Summer oats has a wide planting window but performs much better with an application of nitrogen and may benefit from a fungicide application to improve quality. During the summer of 2019 we conducted a study to examine the planting of oats from July 15th through early September to examine tonnage and forage quality. Through this trial we examined planting date, yield, forage quality and an application of foliar fungicide to control oats crown rust.
Usually the best scenario for growing oats for forage is to plant them into wheat stubble, which is normally available by mid-July at the latest. However, the typical recommendation is to plant oats between August 1st and 10th to maximize tonnage and quality, since the shorter day length triggers oats to grow more leaf instead of Continue reading →
Increased Hay Production per Cow: The increased use of the round baler and other hay production technologies since the early and mid-1970s (Van Keuren, OARDC – The History of the Development of the Large Round Bale) has lowered the labor requirement and increased the convenience of hay production. Hay production per cow in the southeastern United States has increased by 136% (USDA NASS, 2016) since 1976. Reliance on stored forages by cow-calf producers is can be challenge to sustainable production.
Cow Size: There has been a 30% increase in cow mature size over the last 30 years. From 1975 to 2015, cow numbers have decreased by 35%, but beef production has been maintained at a level similar to 1975 (Beck, Gadberry, Gunter, Kegley, Jennings, 2017). Correspondingly, market steer and heifer weights have increased. This also due to selecting bulls for increased yearling weights.
Forage Management: The larger the cow, the more forage is needed per cow. Forage management strategies have been developed to reduce reliance on stored forages for wintering beef cows. Beck et al. (2017) lists rotational grazing increases Continue reading →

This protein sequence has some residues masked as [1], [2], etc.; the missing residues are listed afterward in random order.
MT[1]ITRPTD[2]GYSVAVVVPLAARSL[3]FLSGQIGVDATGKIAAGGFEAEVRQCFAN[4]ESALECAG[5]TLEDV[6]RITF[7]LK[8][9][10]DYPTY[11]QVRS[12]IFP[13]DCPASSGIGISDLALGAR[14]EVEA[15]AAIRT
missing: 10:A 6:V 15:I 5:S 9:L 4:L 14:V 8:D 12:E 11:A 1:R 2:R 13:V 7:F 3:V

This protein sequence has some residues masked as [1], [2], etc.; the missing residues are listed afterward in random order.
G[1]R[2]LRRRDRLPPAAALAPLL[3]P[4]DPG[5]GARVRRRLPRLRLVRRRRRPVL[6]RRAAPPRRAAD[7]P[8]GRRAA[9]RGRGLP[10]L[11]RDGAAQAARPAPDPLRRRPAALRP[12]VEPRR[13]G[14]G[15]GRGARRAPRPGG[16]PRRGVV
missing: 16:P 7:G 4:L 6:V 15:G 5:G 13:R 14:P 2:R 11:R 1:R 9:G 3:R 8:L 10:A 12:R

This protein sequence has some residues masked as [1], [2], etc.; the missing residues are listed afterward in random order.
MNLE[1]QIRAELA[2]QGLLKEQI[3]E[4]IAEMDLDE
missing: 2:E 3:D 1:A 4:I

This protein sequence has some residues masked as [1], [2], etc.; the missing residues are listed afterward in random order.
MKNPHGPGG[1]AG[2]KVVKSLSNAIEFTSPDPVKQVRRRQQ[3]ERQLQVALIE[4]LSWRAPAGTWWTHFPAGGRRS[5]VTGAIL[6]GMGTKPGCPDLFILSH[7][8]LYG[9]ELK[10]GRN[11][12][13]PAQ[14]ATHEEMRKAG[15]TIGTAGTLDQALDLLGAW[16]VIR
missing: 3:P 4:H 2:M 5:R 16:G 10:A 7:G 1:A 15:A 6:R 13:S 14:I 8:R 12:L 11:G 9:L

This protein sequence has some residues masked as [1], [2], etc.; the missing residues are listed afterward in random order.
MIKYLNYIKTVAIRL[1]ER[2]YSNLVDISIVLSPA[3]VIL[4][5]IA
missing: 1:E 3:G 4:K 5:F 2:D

Wheat provides many additional opportunities for your operation. These options include drainage improvements, weed-control timing, double-crop soybeans, double-crop forages, compaction mitigation, and soil building through cover crops. From the time wheat is harvested, there is about nine months for weeds to grow and soil to erode. If double-crop soybeans are not planted, the use of cover crops will protect the soil and assist with weed control. High populations of cover crops provide competition and soil cover to control weeds.
While wheat residue does a decent job of controlling erosion, cover crops can provide increased erosion control. The canopy protects soil from the impact of raindrops, and the roots hold it in place, leading to decreased surface erosion and retention of valuable nutrients. The cover crop acts as a trap to hold nutrients from soil and applications of manure or commercial fertilizer. They do an excellent job of absorbing nitrogen and holding it in plant residue.
The type of crop you choose will determine what benefits you receive. If an operation uses tillage, annual cover crops can still have a benefit for the operation. The best time to till is the following spring, just before planting. The cover crop opens soil and allows it to dry out better in the spring for tillage or no-till planting.
One of the greatest economic benefits of cover crops can be found by using them as a forage. Growers receive the Continue reading →